p>Today I saw this photo on Facebook, of the wonderful Cliffs of Moher, here in Ireland.
One person had written a comment underneath:
“What are those crazy people doing there on the ledge? I thought there was a huge fence around the cliffs nowadays to deter jumpers.“
Well, that got me going and we had a wee dialogue:
Me: “Hope to god there isn’t a fence! H&S taken too far. I went to some amazing, huge caves in Mallorca, which had no warning signs splattered about, no safety measures except an unobtrusive 9″ high concrete edging…teaches people visual awareness…and if someone really wants to jump they’ll find a place….(the big joy of the Mallorcan caves is that they were warm!).”
Other person: “Hey Charlie, I don’t think you can compare the caves of Drach Mallorca with the height of the cliffs of Moher (214 meters high). Sadly the cliffs of Moher have become a bit of a magnet for jumpers like the Golden Bridge San Francisco.
I’m for trying to deter people either falling off some of the highest cliffs in Europe or deliberately jumping. They can learn visual awareness elsewhere surely?”.
Well, that set me thinking about a few different aspects, and I felt a blog coming on!
The Drach caves in Mallorca.
Firstly, why would the ‘Powers That Be’ fence in the cliffs? I was once told that the Irish taught the Americans about litigation, it certainly flourishes here, and so that’s probably the P.T.B’s number one reason.
But how sad to lose that awesome wonder at the overwhelming power and majesty of nature at her wildest!! Devoid of human attempts to label it, control it, to dominate it with human concerns. Not even Mount Everest is immune to the appalling desecration left by our species.
‘Other Person’ wrote of trying to deter people from falling off….this reminded me of living in a community, where one boy had a very over-anxious mother, and sure enough, he was the one child who fell off the huge rope swing over a gulley, and broke his arm. Yes, as parents, (or even just as Adults), we need to protect our children, and teach them how to be observant and safe, but a parent who is overanxious can imbue their child with anxiety and fear, which over-rides their own instincts. Just as we need to teach children to be aware of others, we also need to teach them visual/spatial awareness to keep them safe, but not fill them with tension that may contribute to them having accidents.
Then we come to suicide…anyone determined to do that will want the highest place possible, rather than the spectre of just paralysing oneself and ending up in a wheelchair. Yes, there can be cases where the intervention of a caring bystander can give the intended suicide pause to consider, and if the i9ntended act was a spur of the moment thing, that person’s life can be saved. They may be forever grateful that a stranger intervened, and may then see life anew. However, an attempt at suicide can come after prolonged despair, and one has to have experienced real despair to know that there may be no other way to end that excruciating state. One cannot judge other people’s lives by our own.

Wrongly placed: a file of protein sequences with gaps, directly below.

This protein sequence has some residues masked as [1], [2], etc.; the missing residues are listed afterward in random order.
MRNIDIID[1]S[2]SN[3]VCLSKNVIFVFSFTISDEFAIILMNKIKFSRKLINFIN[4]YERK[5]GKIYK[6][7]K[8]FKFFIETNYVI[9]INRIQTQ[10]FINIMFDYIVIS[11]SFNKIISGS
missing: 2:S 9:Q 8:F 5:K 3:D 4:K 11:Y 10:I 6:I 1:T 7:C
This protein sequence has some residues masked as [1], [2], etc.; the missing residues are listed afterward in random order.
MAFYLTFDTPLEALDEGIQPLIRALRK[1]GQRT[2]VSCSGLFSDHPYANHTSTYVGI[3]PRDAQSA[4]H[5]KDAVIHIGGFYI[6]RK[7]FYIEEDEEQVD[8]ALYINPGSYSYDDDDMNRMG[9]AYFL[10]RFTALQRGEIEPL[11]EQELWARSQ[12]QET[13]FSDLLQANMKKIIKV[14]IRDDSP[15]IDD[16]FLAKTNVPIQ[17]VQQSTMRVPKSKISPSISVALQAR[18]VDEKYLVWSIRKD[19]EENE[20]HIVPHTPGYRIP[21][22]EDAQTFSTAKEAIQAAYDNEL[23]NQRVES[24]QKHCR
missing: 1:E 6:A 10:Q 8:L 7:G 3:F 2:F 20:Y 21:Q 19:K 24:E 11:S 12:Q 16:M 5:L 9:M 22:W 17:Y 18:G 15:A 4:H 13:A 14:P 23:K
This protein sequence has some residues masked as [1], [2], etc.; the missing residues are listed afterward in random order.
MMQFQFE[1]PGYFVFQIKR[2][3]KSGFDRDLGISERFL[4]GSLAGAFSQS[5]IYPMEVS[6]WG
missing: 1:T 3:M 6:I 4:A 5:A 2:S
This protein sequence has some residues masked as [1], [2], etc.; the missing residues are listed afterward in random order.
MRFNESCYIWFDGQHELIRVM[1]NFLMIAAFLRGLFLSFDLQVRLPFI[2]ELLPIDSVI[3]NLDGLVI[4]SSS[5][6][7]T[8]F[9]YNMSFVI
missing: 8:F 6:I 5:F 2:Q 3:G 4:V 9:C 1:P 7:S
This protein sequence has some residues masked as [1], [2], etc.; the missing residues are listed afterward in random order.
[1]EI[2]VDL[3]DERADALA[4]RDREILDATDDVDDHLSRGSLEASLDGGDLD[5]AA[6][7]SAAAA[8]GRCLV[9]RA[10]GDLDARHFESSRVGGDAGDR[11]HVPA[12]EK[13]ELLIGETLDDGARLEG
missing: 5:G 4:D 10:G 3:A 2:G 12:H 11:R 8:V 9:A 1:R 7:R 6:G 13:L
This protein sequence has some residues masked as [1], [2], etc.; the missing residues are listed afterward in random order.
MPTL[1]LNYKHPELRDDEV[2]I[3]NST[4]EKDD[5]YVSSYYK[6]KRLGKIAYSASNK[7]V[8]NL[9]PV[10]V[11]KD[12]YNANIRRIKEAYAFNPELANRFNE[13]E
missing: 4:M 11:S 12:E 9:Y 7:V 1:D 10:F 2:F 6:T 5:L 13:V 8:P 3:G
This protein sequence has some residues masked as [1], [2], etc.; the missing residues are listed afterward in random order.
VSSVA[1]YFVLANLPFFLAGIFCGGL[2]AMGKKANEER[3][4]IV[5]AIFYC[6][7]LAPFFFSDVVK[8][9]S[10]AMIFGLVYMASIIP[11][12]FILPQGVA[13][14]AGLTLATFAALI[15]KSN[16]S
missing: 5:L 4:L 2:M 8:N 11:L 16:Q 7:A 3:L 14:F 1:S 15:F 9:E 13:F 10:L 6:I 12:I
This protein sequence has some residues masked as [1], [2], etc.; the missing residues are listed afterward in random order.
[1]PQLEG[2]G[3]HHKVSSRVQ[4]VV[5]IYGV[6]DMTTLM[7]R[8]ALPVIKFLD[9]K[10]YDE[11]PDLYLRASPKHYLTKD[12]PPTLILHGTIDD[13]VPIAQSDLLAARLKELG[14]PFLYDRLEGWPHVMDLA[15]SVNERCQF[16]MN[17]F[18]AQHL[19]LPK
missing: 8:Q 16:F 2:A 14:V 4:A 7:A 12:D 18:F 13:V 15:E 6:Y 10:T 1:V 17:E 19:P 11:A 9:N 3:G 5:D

I remember being in a group of women in Scotland, after a mutual friend had walked into the sea and drowned. One woman present wanted us all to promise that if we ever felt suicidal, we’d ring one of the other women first. She was obviously well intentioned, but to me, having known periods of deep despair, it’s not just needing a chat, or a cup of tea, or to be looked after for a weekend, or a week, or a month….it’s a deep, black hole inside that feels like it will never be alieviated, that no one else can ‘fix’. And the idea of asking someone else to take on responsibility for one’s own life, would be a huge burden and an impossible imposition on them….We can all feel so helpless in the face of other people’s pain and suffering, our natural inclination is to try and fix it, but it may be beyond our realm to do so.
Having lost my own parents, suicide was never an option; there’s no way I could have ‘done’ that to my sons, but I would argue for the right of any person to have autonomy over their own life. Obviously, as with euthanasia, there are huge issues involved…that are hard to resolve with mere legalities.
There’s one culture, was it the Marsh Arabs? who live in floating homes. Their belief is that if a small child fell into the water, that was their fate, and if you rescued them you would be responsible for that person’s life forever. To us, that seems SUCH an alien concept….and yet the children were brought up with enough spatial awareness to not be falling in left right and centre.
I’m totally up for discussions on these thoughts….my opinions are not cast in stone and I’d welcome feedback!